The tax office has warned it will track down Australian expatriates who have stopped paying their student loans while overseas and make them pay up under new rules.
The Australian Taxation Office has enlisted the help of the Department of Home Affairs to contact those who have left or plan to leave Australia with outstanding debt.
Those with Higher Education Loan Program (HELP), Vocational Education & Training student loan (VSL) and Trade Support Loan (TSL) debts will likely be contacted by the ATO however no enforcement measures have been made.
According to the ATO, it will locate and reach out to expatriates to ensure that they are paying off their loans in accordance with their salary.
An ATO spokesperson says: “Correct identification of new and existing HELP, VSL and TSL debtors who leave Australia or have already departed, is a major component for successful targeting of communications, provision of self-help information and compliance activity to support the law change.”
There are an estimated 3.2 million Australians with outstanding student loan debts, totalling a new record of over $66 billion.
Assistant commissioner Karen Foat says: “Moving overseas does not cancel student loan debts and your repayment obligations do not change with your address. Current laws give us the power to pursue these debts overseas.”
The new rules dictate that Australians with an income contingent loan travelling overseas need to notify the ATO of their new address and lodge an overseas travel notification.
Expats, like all other Australians, will be required to make repayments once their income reaches a certain threshold.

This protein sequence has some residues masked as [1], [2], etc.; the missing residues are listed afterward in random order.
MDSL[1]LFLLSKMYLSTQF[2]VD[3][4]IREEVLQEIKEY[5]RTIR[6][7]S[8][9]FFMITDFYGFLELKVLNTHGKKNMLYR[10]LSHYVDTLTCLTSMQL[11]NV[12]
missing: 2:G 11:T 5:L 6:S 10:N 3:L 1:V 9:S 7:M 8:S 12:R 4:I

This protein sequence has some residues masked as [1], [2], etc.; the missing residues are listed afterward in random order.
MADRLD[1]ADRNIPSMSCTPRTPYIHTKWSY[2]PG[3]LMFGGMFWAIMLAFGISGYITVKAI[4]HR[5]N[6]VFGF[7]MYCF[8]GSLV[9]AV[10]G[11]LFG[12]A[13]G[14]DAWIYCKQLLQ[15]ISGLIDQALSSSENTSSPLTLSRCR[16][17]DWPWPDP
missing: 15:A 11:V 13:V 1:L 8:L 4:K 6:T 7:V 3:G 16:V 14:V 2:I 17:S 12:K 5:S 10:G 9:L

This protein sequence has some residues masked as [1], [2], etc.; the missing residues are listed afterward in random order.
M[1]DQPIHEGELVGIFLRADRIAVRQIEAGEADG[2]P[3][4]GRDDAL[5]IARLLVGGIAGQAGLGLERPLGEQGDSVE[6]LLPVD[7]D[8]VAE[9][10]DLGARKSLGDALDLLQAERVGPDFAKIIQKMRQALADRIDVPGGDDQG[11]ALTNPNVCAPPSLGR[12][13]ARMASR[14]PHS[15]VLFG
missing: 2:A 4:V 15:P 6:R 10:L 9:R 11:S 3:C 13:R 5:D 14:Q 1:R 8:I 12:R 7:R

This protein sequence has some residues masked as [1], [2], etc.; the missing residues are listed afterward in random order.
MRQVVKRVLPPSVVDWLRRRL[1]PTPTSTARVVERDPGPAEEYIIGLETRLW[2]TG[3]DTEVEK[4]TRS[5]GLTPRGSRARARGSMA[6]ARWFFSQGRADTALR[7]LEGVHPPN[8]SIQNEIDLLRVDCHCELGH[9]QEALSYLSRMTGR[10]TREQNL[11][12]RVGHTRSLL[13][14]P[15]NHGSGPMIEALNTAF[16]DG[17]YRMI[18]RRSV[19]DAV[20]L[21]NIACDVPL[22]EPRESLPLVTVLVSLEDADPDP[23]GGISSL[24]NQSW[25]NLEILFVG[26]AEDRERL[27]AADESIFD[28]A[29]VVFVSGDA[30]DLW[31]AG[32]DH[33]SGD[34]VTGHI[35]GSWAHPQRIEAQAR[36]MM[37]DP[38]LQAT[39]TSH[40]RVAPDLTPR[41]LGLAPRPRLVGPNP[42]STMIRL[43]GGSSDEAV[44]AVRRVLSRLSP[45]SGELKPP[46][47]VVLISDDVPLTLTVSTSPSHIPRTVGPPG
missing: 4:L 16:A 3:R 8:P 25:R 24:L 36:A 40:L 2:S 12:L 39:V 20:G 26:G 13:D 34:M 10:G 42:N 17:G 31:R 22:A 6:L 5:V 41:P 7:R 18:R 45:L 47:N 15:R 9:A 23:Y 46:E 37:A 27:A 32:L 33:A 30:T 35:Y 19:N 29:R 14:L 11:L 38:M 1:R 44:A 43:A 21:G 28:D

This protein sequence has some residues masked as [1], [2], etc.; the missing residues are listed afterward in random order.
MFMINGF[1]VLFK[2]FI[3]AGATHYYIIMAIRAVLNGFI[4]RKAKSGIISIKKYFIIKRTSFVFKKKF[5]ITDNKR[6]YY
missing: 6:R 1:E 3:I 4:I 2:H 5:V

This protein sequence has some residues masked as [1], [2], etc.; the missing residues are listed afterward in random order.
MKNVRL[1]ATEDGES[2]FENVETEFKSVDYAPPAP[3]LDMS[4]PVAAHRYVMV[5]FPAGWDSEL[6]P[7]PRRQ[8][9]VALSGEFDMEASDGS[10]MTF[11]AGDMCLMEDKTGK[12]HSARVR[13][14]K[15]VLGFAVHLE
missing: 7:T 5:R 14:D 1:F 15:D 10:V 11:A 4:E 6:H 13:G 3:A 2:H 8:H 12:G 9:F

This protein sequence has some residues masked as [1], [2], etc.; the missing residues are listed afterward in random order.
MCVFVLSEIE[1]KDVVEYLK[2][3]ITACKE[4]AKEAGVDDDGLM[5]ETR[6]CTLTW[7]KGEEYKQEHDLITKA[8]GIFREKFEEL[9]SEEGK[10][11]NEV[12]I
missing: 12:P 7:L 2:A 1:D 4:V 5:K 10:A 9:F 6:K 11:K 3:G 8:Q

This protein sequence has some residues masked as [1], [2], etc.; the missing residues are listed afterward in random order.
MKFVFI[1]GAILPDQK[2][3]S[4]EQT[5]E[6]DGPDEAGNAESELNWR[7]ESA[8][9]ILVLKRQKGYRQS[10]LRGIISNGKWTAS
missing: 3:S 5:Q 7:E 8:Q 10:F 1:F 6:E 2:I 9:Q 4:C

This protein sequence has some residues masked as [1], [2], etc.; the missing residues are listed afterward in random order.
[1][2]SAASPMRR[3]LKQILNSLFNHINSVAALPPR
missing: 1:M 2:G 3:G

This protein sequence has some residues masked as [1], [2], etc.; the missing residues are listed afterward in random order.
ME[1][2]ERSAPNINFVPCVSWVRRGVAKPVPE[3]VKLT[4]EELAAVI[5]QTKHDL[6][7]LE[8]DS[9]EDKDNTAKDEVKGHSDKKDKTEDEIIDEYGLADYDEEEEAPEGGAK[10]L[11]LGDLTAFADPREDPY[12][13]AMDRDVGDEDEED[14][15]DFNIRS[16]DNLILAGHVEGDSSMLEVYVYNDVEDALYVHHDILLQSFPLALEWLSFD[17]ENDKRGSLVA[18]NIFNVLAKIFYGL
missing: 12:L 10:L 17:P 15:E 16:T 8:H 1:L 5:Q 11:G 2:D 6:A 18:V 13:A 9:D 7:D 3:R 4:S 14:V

Foat says: “On average, it takes someone nine years to pay off their HELP debt. But for Australians who travel overseas and don’t make any repayments, it takes significantly longer.”
It was only on 1 July that the Government’s reduced repayment threshold of $45,881 came into effect for 2019/20, a decrease of more than 11 per cent.
This is the largest decrease in the threshold in more than 20 years and will see more than 136,000 additional Australians start to pay off their HELP debt.
The percentage of income to be repaid for the lowest income bracket is one percent and will increase by an additional per cent for each income bracket increase. The percentage is based on income as opposed to the balance of the outstanding debt.
This is capped at a 10 per cent income repayment for those earning over $134,573 annually.
While all HELP loans are interest free, they are indexed annually in June to match the consumer price index. This year 1.8 per cent was applied to all study and training loans.
The ATO advises for those that can’t receive security codes by SMS to an Australian mobile number overseas to download the ‘myGov Access app’ to update a myGov sign-in option.
The income repayment thresholds are as follows: